The Courts Say “Yes” to Direct Indictment of Youths and “No” to Joint Trials of Youths and Adults: R. v. S.J.L.-G.
The respondents in R. v. S.J.L.-G., 2009 SCC 14,, S and L (16 and 17 years of age respectively), were arrested along with 16 adults after a five-month long investigation into drug trafficking activities by a criminal organization. S and L were charged with numerous offences including criminal organization offences.
The Crown filed for a motion for a preliminary inquiry, which was dismissed by the Court of Quebec. After the dismissal, the Crown preferred a direct indictment against all co-accused, both young and adult. S and L countered this with a motion to quash the direct indictment. The Superior Court granted the motion and quashed the direct indictment. The Court of Appeal upheld that decision.
This decision gave rise to two main issues because of its repercussion on the legislation dealing with youths as compared to legislation for adults, that is:
1.) Whether the Crown may proceed by direct indictment in the case of young persons, and
2.) Whether a youth can be tried jointly with an adult.
Following the Court of Appeal’s decision, the preliminary proceedings took place leaving the issue of direct indictment moot. Nonetheless, the SCC continued to address the issue in light of Canadian legal system’s reactive approach to common law and the importance of addressing this issue for the future development of Canadian law.
Purposive approach taken to analyzing the statute
The courts used a purposive approach when interpreting the regulations as stated in the Youth Criminal Justice Act (YCJA). The main purpose of the YCJA as established by the court is to “lay down special rules for young persons” (para. 6 of the S.J.L.-G. decision). These special rules have to be applied in conjunction with the rules of general application for adults. Since the YCJA does not explicitly answer the two issues arising in this case, the Court determined that they must interpret both the general rules and the special rules “and determine to what extent the general rules are consistent with the special rules for young persons, and whether the rules for adults must be adapted when being applied to young persons” (para. 6)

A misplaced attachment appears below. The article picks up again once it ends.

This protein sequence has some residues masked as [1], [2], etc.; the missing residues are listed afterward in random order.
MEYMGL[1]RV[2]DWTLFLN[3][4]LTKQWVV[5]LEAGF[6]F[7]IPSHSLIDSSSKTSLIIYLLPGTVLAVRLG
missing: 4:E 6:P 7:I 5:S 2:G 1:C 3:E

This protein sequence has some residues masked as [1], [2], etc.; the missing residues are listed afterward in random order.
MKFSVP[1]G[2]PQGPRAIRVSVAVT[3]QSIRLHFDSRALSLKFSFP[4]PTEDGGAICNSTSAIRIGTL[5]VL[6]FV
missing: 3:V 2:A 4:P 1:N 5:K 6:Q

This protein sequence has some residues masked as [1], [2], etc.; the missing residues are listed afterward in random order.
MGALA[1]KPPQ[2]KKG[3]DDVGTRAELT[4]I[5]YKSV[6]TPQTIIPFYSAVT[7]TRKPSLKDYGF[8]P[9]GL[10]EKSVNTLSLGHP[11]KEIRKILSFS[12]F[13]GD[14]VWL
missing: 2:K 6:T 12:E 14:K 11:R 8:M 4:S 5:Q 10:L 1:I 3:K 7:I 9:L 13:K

Issue 1: Can the Crown proceed by direct indictment when trying young persons?
s.67(7) of the YCJA elaborates in detail the procedure that has to be followed to be able to have preliminary inquiry. By default, a youth will be prosecuted by way of summary conviction, that is, without preliminary inquiry. The exception to this rule arises in cases where the youth is charged with murder or he/she is liable to be sentenced as an adult. In such circumstances, he/she may elect a mode of trial, which many involve a preliminary inquiry if requested by the Crown or the young person. However, the YCJA does not provide any enlightenment with regard to direct indictment. When looking at the general rules of adults, by preferring a direct indictment, the prosecution may terminate or skip the preliminary inquiry stage.
The Supreme Court looked at the words of s.67(7) of the YCJA and found that the Court of Appeal erred by supporting the assertion that the words of s.67(7) of the YCJA make preliminary inquiry mandatory. The SCC determined that the words do not rule out the possibility of proceedings by direct indictment. The words simply state that the “courts have no discretion to refuse preliminary indictment if one is requested.” (para. 12)
Preliminary inquiry has the benefit of acting as a screening mechanism for determining whether the Crown has sufficient evidence to commit the accused to trial. Furthermore, a preliminary inquiry protects a youth from an unnecessary or abusive trial if the courts determine that there is insufficient evidence. However, the advantages of testing the credibility of witnesses and better appreciate the Crown’s evidence does not provide a constitutional right to these proceedings. In 2002, the Parliament made reforms that made preliminary inquiry optional, allowed agreements to limit the scope of the inquiry and authorized a pre-hearing conference to promote a fair and efficient inquiry.